Our current moment is often described as a “racial reckoning.” In reality, what this often means is that a narrative about Black victimization has gone mainstream. We hear endlessly about systemic racism, white supremacy, the black/white income gap, and police brutality. So powerful an ideology has this narrative become that those of us who pose a credible counter-narrative—black anti-woke writers, for example—frequently find our words being misconstrued in an effort to stanch their impact.
This doesn’t happen to everyone who opposes the Critical Social Justice narrative of black victimization. White dissenters are simply called “racist” while many black dissenters are considered tragic victims of internalized racism. But things get ugly when woke Critical Social Justice proponents encounter a certain kind of black person who does not align with their preferred victim narrative and instead emphasizes his or her own individuality or self-regard. Such people present a threat to the woke narrative, since that narrative insists that all black people are victims of white supremacy, meaning anyone who insists on their individuality and their own power proves the falsity of that victim narrative; if the woke narrative were true, such people should not be able to exist.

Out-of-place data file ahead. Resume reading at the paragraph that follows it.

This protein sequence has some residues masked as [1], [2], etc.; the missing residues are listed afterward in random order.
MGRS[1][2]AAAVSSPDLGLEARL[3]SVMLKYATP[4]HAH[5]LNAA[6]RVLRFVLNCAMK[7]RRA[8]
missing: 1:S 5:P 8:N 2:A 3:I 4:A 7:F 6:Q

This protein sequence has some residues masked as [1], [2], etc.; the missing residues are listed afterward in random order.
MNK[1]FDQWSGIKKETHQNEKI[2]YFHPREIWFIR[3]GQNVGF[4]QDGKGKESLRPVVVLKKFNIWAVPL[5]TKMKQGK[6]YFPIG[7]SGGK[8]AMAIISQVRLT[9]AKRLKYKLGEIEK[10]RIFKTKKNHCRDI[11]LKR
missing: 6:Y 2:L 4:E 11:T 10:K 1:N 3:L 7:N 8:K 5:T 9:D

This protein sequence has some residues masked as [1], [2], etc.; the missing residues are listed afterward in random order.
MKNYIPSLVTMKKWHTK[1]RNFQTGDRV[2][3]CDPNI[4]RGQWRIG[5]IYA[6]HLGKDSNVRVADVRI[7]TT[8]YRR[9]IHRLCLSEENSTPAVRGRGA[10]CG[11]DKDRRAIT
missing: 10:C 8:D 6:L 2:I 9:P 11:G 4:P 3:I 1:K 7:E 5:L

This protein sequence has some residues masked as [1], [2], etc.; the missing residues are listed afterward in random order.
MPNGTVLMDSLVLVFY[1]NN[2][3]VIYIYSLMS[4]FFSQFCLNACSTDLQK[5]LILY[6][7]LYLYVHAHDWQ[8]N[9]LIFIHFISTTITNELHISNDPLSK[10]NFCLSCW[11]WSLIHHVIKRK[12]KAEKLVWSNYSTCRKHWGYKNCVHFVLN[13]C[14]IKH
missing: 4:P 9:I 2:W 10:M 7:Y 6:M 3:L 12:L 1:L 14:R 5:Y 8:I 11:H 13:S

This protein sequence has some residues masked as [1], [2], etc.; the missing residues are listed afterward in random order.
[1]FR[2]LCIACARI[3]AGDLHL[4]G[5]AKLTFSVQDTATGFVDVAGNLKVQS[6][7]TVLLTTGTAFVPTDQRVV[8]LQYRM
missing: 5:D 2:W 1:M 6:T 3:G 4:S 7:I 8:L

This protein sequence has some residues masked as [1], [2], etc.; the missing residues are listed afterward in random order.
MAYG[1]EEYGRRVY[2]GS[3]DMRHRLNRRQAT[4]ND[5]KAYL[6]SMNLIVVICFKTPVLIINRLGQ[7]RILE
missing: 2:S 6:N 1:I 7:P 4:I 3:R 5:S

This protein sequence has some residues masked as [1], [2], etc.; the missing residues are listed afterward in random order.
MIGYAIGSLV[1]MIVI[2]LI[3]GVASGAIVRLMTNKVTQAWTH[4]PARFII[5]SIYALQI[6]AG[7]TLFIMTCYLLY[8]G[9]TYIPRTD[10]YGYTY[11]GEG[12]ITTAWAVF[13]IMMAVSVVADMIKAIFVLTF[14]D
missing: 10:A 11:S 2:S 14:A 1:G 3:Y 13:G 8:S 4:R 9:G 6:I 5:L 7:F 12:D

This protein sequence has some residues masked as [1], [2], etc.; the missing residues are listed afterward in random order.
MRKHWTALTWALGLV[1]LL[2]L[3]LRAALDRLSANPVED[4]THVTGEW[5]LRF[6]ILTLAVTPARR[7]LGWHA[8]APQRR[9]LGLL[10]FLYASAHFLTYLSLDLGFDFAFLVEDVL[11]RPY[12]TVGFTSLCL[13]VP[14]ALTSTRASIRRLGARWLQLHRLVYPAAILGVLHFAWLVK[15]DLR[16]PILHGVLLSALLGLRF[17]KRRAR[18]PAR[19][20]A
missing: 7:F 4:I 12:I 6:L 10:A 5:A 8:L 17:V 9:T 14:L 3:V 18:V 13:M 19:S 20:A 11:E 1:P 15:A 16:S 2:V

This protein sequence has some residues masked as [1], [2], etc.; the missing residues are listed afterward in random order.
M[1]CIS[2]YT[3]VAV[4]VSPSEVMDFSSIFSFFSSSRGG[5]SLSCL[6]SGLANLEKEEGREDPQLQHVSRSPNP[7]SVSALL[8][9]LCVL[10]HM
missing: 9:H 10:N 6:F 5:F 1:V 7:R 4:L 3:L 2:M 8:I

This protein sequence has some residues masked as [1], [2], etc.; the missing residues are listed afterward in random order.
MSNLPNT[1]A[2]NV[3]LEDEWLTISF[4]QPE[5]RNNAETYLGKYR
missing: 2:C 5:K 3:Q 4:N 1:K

Which means that when we claim to exist, antiracist woke warriors need to erase us, using a logical fallacy I call “erase and replace.” Erase and replace is a combination of the strawman and ad hominem logical fallacies. The move involves taking the argument someone is making and substituting it for one that fits more neatly into the woke victim narrative by specifically targeting the character of the challenger—since it is, in part, their character that is the greatest challenge.
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